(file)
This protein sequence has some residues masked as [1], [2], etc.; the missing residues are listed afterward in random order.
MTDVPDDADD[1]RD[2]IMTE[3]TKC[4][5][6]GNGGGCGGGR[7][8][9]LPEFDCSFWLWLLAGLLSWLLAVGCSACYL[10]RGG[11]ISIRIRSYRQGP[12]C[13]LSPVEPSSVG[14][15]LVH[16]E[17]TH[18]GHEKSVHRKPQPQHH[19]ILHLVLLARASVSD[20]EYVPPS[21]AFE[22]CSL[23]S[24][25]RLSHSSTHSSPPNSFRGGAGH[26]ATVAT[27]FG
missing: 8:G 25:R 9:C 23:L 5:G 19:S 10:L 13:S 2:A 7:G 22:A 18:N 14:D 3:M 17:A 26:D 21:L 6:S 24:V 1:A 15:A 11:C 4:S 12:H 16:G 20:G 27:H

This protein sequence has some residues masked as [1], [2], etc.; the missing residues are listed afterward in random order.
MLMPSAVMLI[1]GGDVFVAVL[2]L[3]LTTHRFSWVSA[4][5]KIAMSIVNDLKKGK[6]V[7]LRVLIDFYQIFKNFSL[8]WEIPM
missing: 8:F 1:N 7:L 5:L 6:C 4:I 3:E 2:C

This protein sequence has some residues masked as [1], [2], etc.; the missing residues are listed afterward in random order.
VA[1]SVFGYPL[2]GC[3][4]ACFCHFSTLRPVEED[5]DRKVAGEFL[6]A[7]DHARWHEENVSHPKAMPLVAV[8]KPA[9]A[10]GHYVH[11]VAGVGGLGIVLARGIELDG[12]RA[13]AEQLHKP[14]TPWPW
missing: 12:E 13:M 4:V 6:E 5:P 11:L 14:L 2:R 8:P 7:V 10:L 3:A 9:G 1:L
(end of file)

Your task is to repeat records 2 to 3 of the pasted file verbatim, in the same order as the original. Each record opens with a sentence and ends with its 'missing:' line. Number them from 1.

This protein sequence has some residues masked as [1], [2], etc.; the missing residues are listed afterward in random order.
MLMPSAVMLI[1]GGDVFVAVL[2]L[3]LTTHRFSWVSA[4][5]KIAMSIVNDLKKGK[6]V[7]LRVLIDFYQIFKNFSL[8]WEIPM
missing: 8:F 1:N 7:L 5:L 6:C 4:I 3:E 2:C

This protein sequence has some residues masked as [1], [2], etc.; the missing residues are listed afterward in random order.
VA[1]SVFGYPL[2]GC[3][4]ACFCHFSTLRPVEED[5]DRKVAGEFL[6]A[7]DHARWHEENVSHPKAMPLVAV[8]KPA[9]A[10]GHYVH[11]VAGVGGLGIVLARGIELDG[12]RA[13]AEQLHKP[14]TPWPW
missing: 12:E 13:M 4:V 6:E 5:P 11:L 14:L 2:R 8:P 7:V 10:L 3:A 9:G 1:L